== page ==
7. Pink Fairy

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    A good example of the sales staff in Jessops these days :thumbsdow
     
  8. RobertP

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    Nearly true but not quite.

    Try it yourself - I did with my Oly C5050. There is more detail in a digital zoom capture than in a photoshop enlargement. The camera compresses the data in the whole scene for a full shot and does so less on a digital zoom - so less image data is discarded. The difference however is not that much.
     
  9. JayCee

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    Is that still generally true?
    I thought digital was catching up with 35mm.
    So all these mega-expensive Canon/Nikon Pro DSLRs are still no match for a 35mm SLR with a good quality lens?
     
  10. Ikki

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  11. longleyc

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    2o Mega pixels is about equivalent to 35 mm film resolution.
    In the future with larger CCD`s and better circuitry, digital will surpass film as it will offer a better or equal dynamic range too.

    There are a few manufacturers of Digital Backs which offer very high numbers in terms of pixels. I wouldnt concern yourself with these. You can never afford such equipment :)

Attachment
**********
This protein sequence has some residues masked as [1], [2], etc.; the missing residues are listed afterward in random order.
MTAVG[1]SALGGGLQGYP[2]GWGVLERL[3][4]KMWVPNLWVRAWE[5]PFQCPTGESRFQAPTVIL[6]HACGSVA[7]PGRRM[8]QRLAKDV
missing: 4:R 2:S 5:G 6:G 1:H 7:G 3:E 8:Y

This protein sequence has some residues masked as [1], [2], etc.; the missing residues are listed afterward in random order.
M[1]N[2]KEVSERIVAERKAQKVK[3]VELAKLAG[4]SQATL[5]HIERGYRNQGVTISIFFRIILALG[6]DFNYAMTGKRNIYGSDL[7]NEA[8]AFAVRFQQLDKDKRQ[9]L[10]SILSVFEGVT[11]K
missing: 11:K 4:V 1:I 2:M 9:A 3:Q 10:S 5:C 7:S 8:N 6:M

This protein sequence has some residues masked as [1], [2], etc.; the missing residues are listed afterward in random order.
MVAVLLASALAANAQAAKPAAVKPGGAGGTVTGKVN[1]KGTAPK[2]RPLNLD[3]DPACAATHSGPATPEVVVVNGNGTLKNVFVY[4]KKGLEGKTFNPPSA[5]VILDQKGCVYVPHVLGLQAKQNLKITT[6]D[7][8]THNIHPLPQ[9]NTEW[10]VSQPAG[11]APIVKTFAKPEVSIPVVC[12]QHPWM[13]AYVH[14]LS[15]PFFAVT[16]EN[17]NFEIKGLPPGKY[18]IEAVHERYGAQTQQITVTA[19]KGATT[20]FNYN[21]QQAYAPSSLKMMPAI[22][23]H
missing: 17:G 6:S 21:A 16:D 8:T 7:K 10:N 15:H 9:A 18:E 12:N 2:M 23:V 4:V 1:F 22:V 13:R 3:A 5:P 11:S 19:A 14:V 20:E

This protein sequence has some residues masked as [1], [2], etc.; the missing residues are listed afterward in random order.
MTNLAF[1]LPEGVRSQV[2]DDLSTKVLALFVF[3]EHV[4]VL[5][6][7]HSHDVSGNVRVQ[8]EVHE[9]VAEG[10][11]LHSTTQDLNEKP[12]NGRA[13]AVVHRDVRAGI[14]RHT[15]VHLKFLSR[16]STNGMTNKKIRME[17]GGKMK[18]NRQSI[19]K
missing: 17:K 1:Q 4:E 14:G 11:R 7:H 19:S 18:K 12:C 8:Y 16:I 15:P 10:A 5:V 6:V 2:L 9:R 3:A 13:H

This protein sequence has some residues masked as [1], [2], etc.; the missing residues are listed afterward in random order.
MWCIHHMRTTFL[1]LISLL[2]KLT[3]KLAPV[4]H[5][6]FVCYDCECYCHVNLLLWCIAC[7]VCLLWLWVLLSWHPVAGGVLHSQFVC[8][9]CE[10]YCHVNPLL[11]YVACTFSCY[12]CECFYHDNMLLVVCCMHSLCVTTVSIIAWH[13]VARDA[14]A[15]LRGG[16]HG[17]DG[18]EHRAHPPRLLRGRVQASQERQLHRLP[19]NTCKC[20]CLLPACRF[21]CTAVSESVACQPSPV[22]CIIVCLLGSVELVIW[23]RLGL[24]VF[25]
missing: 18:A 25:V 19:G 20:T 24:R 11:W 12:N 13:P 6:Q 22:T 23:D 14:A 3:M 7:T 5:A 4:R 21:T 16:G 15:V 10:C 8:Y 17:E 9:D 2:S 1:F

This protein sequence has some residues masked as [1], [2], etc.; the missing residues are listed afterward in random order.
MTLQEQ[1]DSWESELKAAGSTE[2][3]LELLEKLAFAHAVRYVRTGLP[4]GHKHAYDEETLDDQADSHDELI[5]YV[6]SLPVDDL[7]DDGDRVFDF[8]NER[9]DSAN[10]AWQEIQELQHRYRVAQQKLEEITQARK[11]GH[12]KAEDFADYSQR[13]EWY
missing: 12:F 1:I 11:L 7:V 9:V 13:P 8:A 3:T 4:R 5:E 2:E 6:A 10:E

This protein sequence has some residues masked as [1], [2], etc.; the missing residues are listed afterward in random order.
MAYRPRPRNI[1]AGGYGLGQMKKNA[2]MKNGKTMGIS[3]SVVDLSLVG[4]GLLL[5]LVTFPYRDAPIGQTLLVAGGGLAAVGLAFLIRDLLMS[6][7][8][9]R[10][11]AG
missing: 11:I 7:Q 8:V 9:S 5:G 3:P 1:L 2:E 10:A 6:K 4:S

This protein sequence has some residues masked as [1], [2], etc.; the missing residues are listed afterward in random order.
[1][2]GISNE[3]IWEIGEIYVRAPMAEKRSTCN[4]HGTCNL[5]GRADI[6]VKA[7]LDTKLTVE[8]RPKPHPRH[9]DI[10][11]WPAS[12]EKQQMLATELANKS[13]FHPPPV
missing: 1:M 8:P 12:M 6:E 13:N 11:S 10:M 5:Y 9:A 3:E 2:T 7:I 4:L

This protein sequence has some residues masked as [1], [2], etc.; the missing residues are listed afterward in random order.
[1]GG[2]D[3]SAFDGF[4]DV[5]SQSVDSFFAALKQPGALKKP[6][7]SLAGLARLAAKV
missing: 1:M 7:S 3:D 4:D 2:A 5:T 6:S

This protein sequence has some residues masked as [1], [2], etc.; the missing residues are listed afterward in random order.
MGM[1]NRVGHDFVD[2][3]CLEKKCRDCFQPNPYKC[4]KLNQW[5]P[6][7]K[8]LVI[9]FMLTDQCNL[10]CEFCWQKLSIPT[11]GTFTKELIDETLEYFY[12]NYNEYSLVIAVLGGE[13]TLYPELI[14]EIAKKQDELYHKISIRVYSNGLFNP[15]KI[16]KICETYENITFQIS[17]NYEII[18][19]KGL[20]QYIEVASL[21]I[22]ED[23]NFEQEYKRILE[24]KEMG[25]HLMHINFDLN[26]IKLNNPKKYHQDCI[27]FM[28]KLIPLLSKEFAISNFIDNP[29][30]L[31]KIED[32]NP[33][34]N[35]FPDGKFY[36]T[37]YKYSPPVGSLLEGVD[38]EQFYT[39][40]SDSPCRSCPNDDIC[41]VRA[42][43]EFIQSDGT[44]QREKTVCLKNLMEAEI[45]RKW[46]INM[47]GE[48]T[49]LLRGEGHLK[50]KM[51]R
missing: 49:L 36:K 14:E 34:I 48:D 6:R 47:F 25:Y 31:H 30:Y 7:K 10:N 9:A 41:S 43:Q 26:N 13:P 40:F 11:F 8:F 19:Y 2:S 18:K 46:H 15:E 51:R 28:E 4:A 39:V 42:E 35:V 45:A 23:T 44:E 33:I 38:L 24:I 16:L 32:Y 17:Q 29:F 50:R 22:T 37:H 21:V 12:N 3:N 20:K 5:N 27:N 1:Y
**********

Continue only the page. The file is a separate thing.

Now, I tried Digital Zoom experiments in the past. Lets say, its not awful. In some cases its quite a decent compromise, given the circumstances. I think it depends on the algorythm used to "fill in the blanks" as it were.
    Theres no reason to say that in camera processing isnt any worse than Photoshop algorythm for increasing resolution by interpolation. Its one and the same. Some software methods employ fractal processing for interpolation. The results are good.

    In essence, the optical is obviously better than digital interpolation. The question is: Is it that bad? Depends on the camera, but not much in it. Is a 180 mph Ferrari better than a 170 mph BMW? On paper yes, in practise no.

    As regards to digital zoom vs cropping and enlarging. You wont notice much difference. Im a very experienced PhotoChop user, I cant tweek it to better digital zoom in any noticable way. With digital zoom you at least get all the pixels (interpolated). By cropping and enlarging you are first throwing optical pixels away then interpolating. Whats the difference? None. Plus you best spend some time Sharpening to bring back the detail too.
    The only drawback might be the cameras interpolation algorythm. That might be different from camer to camera. (Sony tends to digital zoom well).

    Panasonic have solved this problem in a way. The new FZ30 has 8-megapixel high resolution CCD. This further extends the powerful 12x optical zoom when less than 8-Megapixel resolution is selected. The zoom ratio can be extended to 15.3x optical for 5-Megapixel and 19.1x (688mm) optical for the 3-Megapixel image recording.
    Zoom range can be extended in total to 76.4x (equivalent to 35 mm to 2674 mm on a 35mm film camera) when combined with 4x digital zoom, even if the shooting range is as short as 2m.